At ten years old, I was not learning about oral sex or anal sex. I don’t even think I fully understood what sex was, and yet I was a perfectly content child. I didn’t feel like I was at risk or being denied any kind of rights. At ten years old I was learning what a period was. When we learned about sex in 7th and 10th grade, it was just like any other unit in health. There was no fuss with condoms being handed out or graphic demonstrations or anything like that. You were told how they worked and the benefits of having protected sex. I am also pleased to say that it was reaffirmed, multiple times, that the only way to prevent unwanted pregnancies and the spread of STDs was by abstinence. Those who wished to learn about sex did, and those who knew they would remain abstinent were not offended by any graphic descriptions or displays.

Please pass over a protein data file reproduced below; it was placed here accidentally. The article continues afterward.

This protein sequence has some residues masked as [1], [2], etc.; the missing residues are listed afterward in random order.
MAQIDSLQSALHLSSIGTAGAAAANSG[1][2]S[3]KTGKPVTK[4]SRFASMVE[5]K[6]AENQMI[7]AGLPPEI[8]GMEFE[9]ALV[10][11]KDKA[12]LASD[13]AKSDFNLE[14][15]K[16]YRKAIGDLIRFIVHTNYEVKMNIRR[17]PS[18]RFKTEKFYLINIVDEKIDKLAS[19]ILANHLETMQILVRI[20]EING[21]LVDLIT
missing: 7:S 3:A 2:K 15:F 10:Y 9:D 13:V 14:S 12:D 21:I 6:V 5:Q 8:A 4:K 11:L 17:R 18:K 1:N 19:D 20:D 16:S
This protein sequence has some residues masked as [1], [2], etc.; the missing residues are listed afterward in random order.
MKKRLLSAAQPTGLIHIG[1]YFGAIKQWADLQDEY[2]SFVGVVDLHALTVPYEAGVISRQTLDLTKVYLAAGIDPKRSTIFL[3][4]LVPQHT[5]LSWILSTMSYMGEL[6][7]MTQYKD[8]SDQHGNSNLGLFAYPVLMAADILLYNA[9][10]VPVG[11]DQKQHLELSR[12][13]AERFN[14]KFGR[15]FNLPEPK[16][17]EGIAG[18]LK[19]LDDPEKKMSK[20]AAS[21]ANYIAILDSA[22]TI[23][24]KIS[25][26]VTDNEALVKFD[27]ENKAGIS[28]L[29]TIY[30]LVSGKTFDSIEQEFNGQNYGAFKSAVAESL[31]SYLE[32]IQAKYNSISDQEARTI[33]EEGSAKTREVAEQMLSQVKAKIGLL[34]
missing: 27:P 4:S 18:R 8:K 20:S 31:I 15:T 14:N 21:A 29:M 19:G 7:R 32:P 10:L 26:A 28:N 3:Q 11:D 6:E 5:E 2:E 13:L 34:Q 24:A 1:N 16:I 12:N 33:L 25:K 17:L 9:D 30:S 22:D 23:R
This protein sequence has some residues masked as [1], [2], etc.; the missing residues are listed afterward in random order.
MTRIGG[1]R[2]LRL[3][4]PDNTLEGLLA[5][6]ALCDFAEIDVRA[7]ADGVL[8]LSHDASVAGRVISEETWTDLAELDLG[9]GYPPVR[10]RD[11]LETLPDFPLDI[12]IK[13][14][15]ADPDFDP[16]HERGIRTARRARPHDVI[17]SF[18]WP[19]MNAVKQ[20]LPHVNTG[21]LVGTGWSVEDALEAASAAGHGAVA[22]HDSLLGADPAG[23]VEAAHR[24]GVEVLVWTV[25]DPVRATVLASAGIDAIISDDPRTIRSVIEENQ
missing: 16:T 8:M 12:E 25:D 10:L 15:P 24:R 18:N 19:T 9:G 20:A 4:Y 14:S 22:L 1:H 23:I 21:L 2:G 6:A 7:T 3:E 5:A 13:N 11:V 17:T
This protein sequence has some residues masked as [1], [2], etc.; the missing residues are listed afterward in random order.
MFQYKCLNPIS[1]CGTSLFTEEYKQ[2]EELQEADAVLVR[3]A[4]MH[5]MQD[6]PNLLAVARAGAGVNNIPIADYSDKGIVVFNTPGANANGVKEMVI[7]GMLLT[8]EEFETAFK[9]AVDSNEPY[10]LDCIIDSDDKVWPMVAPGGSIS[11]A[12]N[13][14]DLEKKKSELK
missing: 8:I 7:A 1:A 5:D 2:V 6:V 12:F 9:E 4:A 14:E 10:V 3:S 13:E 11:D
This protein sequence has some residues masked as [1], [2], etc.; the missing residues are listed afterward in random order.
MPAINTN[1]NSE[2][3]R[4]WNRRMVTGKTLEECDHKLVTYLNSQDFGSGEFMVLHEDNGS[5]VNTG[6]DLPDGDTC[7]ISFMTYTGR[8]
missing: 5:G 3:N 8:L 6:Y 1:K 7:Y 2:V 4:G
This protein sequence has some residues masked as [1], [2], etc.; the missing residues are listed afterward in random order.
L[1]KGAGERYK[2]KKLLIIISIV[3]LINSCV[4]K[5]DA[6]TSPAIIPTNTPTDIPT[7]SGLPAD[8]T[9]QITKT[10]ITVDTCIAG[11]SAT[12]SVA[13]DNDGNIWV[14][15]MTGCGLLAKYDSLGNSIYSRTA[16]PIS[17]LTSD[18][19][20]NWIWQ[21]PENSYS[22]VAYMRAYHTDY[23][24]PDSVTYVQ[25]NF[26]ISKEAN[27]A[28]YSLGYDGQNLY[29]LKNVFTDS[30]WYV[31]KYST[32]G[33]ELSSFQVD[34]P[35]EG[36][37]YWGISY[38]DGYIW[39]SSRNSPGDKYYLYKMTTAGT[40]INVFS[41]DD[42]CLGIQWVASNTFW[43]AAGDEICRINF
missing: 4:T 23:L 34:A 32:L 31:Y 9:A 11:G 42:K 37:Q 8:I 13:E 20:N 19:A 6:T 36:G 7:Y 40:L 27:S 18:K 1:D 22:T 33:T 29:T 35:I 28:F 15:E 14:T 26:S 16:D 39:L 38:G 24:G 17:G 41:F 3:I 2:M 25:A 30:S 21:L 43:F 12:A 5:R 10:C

As I mentioned, though, students in school, as young as ten years old, are learning about oral and anal sex. At ten years old, I was still in elementary school. I don’t think it is ever appropriate for any school curricula to involve explanations of oral and anal sex, much less to ten year olds. The children of an elementary school in Onalaska, Washington, however, were subjected to just that. And their parents didn’t find out about that until they questioned their seemingly traumatized children. When confronted, though, the superintendent defended the principal, saying she “stuck to the curriculum.”

This curriculum includes F.L.A.S.H., which is the state-approved curriculum for Washington and is highly recommended on Planned Parenthood’s website, as are lesson plans from the SIECUS Sex Ed Library. And recommended for teacher training and staff development is Answer.